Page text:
Using a low ISO setting will give you the best quality results, where higher settings tend to introduce ‘noise’ or grain to your images, often along with ‘smudging’ and other processing artefacts as your camera works harder to resolve the image. When the ambient light is low and you don’t want to use flash, you’ll need to use high ISO settings, and even so, might still need long exposure times. At high ISO settings (ISO 800 or higher), the quality of your results will vary considerably depending on your camera. DSLRs and ‘premium’ compacts with larger sensors are clear winners, generally producing better low-light/high-ISO results than budget models.

So what..?

Experimenting with your own camera will help put this all into perspective (sorry). I’m particularly keen on indoor photography, and prefer taking hand-held images without using a flashgun where possible. When I first started taking pictures in ‘program’ mode, and the camera stopped making all my decisions for me (and popping up the flash most of the time), most of my indoor shots were blurry. Not good, considering I’d moved from £300 compact – which took great snaps of my kids – to about £1500 of DSLR kit on the persuasion that I’d get “better photographs”….!

It was obvious after about 5 minutes, that because I wasn’t using the flash, my shutter speed needed to be much slower to compensate. “You could have used a larger aperture” I hear you say (well done you!), but at the time, I was using the basic kit lens that had came with the camera, so the largest aperture I could use was f/5.6 – not very fast glass at all.

So how slow a shutter speed can you use, and still get a nice, sharp result?
Well, I later stumbled upon a really useful tip that’s well worth engraving in your brain –

The shutter speed at which the average photographer can hand-hold a shot without introducing camera shake, is 1/focal length.

This basically means that if you’re using an 85mm lens and therefore your focal length is 85mm, you can hand-hold at a shutter speed of 1/90s (‘cos that’s a little bit more than 1/85 which isn’t going to be an option!).

In practice everyone’s mileage is going to be different – some of us are naturally a bit shaky. Personally, I’ve found 1/(2 x focal length) or a bit faster is more like it – so when I’m using my 50mm lens, I’m aiming for a shutter speed of 1/90 (or 1/125) to achieve pin-sharp hand-held images. Modern ‘image stabilisation’ technology helps improve this by as much as 4 stops (remember stops?), and whilst I now have a few more lenses, my 50mm doesn’t have this, so I stick with the maths, and it works! Of course, with image stabilisation – and a steady disposition – you can hand hold shots at very slow shutter speeds.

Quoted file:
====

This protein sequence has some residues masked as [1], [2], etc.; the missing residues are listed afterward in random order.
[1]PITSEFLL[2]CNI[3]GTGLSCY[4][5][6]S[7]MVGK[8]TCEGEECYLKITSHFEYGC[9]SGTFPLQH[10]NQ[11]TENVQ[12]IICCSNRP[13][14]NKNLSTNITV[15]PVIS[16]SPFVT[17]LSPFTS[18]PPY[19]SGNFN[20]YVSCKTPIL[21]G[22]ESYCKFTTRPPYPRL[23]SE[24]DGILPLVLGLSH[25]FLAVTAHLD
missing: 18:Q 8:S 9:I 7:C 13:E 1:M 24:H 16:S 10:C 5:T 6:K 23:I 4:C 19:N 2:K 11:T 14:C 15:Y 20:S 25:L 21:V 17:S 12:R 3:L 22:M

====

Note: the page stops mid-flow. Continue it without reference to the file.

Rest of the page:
I now appreciate – and hopefully you do too – that if half-pressing the shutter produces an exposure with a shutter speed of 1/30, in order to achieve 1/125 (and a nice sharp photo), I can either (a) increase the ISO by 2 stops – from 200 to 800 – or (b) increase the aperture, by going from f/5.6 to f/2.8. The overall exposure will still be the same.

Final thoughts

I’ve not talked about lenses yet for all you DSLR buffs, and there’s so much other stuff I’ve not mentioned – like how focal length, and distance from the subject also affects depth-of-field, as does your camera. Yes, bigger is better when it comes to sensors I’m afraid, and there’s no doubt about the benefits gained by using ‘fast’ (large aperture and generally expensive) lenses particularly when working in low-light situations – but understanding your exposure options and thinking about what you’re taking a picture of, before you actually press the shutter, will allow you to really get the most out of your existing kit – guaranteed!

Things to remember:

  • Set your ISO as low as possible for optimal quality
  • Choose ‘aperture priority’ to control depth-of-field
  • Choose ‘shutter priority’ to control movement (or lack thereof)
  • Shutter speeds less than 1/focal length – use a tripod

We don’t all take pictures in ‘controlled conditions’, so most of all, don’t expect miracles and take time to consider the job at hand – trying to take a photograph in a dimly lit room is going to need long exposure, high ISO or a large aperture (and possibly a combination of all three, a tripod and some patience).
If you have time, take it, and get the shot right.

I’m no expert, just an enthusiastic hobbyist, but the above ‘science’ has really helped me understand how my camera works, and helped me take better pictures – hopefully it will help you too!
Happy snapping.

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2 thoughts on “Say cheese.”

  1. Good article Alisdair. Noticed one typing error: “Aperture” one step up to 1/250 should be shutter, and “shutter” speed down to f4 should be aperture.